Skeletal concentrations, defined here as deposits ≥ 10% by volume invertebrate bioclasts (> 2 mm), are very common targets of paleobiological investigations. The complex interactions among biological, taphonomic, and physical environmental processes influence the type and quality of information that can be drawn from these paleobiological repositories. This study examines the relative roles of bioclast input and burial on the formation of Middle–Upper Devonian skeletal concentrations from tropical carbonate-dominated settings. Based on original field observations of skeletal concentrations and host lithologies, skeletal concentrations are compared (1) between a thermally subsiding passive margin (Nevada) and a relatively stable cratonic interior (Iowa) and (2) across a range of comparable subtidal depositional environments. The majority of skeletal concentrations are thin (≤ 30 cm), monotypic, have simple internal stratigraphy, and exhibit moderate to high degrees of skeletal fragmentation and disarticulation. Compared to the subsiding margin of Nevada, the cratonic interior of Iowa preserves a higher proportion of polytaxic skeletal concentrations with complex internal stratigraphy and higher taphonomic damage, consistent with control by delayed or slow burial. From shallow to deep subtidal environments, stratigraphic thickness and internal complexity decrease and fragmentation increases, consistent with strong control of these attributes by the frequency of physical and biogenic reworking. While low bioclast production rates may exert a dominant control on the failure to accumulate thick, dense skeletal concentrations in these deposits, taphonomic and physical environmental processes, such as low net sediment accumulation, sediment winnowing and starvation, and bioturbation can explain much of the variation in Middle–Upper Devonian skeletal concentrations.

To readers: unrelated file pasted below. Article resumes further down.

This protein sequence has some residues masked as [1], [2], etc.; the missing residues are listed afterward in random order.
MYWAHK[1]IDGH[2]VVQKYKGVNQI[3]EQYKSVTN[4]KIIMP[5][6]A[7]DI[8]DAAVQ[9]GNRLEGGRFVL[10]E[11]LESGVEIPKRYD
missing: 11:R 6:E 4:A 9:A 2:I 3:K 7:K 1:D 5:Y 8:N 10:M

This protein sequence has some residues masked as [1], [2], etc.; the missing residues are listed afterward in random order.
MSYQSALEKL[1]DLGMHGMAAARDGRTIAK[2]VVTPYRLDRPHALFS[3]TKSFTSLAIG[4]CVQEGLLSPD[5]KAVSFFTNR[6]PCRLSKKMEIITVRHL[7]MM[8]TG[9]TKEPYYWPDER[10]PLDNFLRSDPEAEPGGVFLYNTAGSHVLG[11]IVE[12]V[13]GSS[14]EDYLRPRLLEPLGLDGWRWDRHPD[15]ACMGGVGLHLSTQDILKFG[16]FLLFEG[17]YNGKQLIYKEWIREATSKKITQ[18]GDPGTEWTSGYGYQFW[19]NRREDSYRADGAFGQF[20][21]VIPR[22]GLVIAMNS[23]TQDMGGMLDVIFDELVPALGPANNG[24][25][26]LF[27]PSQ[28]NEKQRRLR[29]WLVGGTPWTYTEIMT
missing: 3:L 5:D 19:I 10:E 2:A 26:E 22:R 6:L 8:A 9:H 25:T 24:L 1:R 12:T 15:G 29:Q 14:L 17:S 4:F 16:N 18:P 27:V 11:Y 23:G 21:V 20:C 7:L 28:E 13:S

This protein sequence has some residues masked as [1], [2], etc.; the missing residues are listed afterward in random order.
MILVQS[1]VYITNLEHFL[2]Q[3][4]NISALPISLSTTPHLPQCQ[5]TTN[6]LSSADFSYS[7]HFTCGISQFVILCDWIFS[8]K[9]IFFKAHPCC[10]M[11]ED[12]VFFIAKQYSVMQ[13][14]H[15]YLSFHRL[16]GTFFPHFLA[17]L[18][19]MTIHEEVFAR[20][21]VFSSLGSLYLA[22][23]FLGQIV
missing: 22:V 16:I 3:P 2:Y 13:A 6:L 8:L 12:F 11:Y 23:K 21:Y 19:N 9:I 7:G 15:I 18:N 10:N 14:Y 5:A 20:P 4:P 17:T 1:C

The rich record of vertebrate, hominin and archaeological remains recovered from Olduvai Gorge in northern Tanzania stands in stark contrast to the largely unexplored macroinvertebrate record from the region. Here we examine fossil malacofauna from Olduvai Gorge, inclusive of new discoveries and previous reports, and survey their potential as paleoecologic indicators. Recorded for the first time from Olduvai, an assemblage of fossil bivalve shells is attributed by character comparison to modern Chambardia wahlbergi, a freshwater unionid species widespread across Africa. The fossilized shells were localized in Bed III conglomerate channel deposits, with channel geometry exhibiting scour bases and superimposed fill structures with fining upward sequences. The ecology of recent C. wahlbergi combined with sedimentological data indicate the aquatic environment in this region during Olduvai Bed III times can be reconstructed as a periodically desiccated floodplain bordering a river channel or channels with permanent running water and marked seasonal fluctuations. This paleo-environmental setting presents drastic change compared with that of the lower Bed I and Bed II deposits, when an alkaline/saline lake extended over the site and fresh water was restricted to standing groundwater-fed pools with snail species known today to be intermediate hosts for the trematode genera Schistosoma (schistosomiasis) and Fasciola (fascioliasis). This research enhances details of landscape evolution at Olduvai basin and furthers paleoenvironmental interpretations during the time of Bed III deposition.